How Martyn Dawes built a £23m coffee company in 10 years

Martyn Dawes admits that when he founded Coffee Nation he wasn’t quite on the right track. Having identified a gap in the market between instant coffee out of a jar and increasingly popular espresso bars, he set about installing coffee vending machines in service stations and other retailers.

But rather than the gourmet bean-to-cup machines we’re used to seeing now, the company began life offering low-value, low-quality instant coffee and powdered milk.
Business was steady but Dawes had trouble attracting angel investors to make the business grow.

“One thing I feel really grateful for in my own journey was going through that at an early stage,” he says. “I nearly gave up, I nearly ran out of money, I was technically insolvent at one point, but I managed to hang in there to find the X Factor that would make it work.”

The eureka moment came when he decided to switch the instant machines for ones using gourmet coffee and fresh milk.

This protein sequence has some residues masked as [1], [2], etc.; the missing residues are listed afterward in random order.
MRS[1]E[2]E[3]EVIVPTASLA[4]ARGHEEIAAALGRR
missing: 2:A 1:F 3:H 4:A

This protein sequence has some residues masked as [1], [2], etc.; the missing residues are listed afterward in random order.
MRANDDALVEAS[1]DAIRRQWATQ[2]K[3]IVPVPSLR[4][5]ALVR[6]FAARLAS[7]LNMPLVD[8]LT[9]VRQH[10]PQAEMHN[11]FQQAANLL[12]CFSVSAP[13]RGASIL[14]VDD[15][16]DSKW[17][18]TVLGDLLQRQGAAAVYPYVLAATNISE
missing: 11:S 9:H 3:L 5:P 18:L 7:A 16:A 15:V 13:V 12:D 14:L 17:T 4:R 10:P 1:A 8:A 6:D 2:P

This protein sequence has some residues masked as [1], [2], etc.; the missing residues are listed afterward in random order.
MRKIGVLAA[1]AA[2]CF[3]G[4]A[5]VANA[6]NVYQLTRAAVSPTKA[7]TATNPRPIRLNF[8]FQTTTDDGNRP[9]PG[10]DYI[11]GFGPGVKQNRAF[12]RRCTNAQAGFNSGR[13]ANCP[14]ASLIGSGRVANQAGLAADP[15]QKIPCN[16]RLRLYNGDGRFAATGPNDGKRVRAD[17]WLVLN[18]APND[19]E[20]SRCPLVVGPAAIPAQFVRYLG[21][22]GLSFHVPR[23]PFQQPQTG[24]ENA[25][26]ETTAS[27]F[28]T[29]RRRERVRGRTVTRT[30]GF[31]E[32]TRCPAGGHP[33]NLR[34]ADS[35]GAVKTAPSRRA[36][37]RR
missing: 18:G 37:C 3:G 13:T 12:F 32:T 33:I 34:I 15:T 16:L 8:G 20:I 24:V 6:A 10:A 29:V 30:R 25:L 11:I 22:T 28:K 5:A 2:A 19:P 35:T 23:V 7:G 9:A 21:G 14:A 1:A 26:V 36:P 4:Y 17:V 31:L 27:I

Despite an increase in price per cup, sales began to grow. Suddenly investors began to take note.

“I had been banging my head against a brick wall trying to raise capital until that point,” he says. “Why? Because I’d got a shit business. It was a dud, it was a duck. But with that switch of the product it suddenly became easier. Raising money isn’t difficult if you’ve got something that works.”

Dawes’s new book, Wake Up and Sell the Coffee, meticulously details every aspect of his journey growing Coffee Nation. He hopes it will help others following in his footsteps to avoid making the same mistakes.

“A lot of people continue to make the same mistakes that I made at the start. Starting a business is like having a child. You don’t know what you don’t know. It’s exciting but it’s a very precarious path,” he says.

A key part of navigating this path is research, he says.

“Do the homework upfront. Test, test, test and test but spend very little money,” he adds. “Spend a little to learn a lot. Don’t be so focused on building a business before you even know you’ve got a business.”

Understanding where your business is and where it’s going can be invaluable for everything from attracting staff to convincing investors and approaching potential partners, because it gives you the confidence to put together a killer pitch.

For instance, Dawes was able to attract Coffee Nation’s operations director from a good career with a large company because he had a compelling message.

Continue reading on page two…

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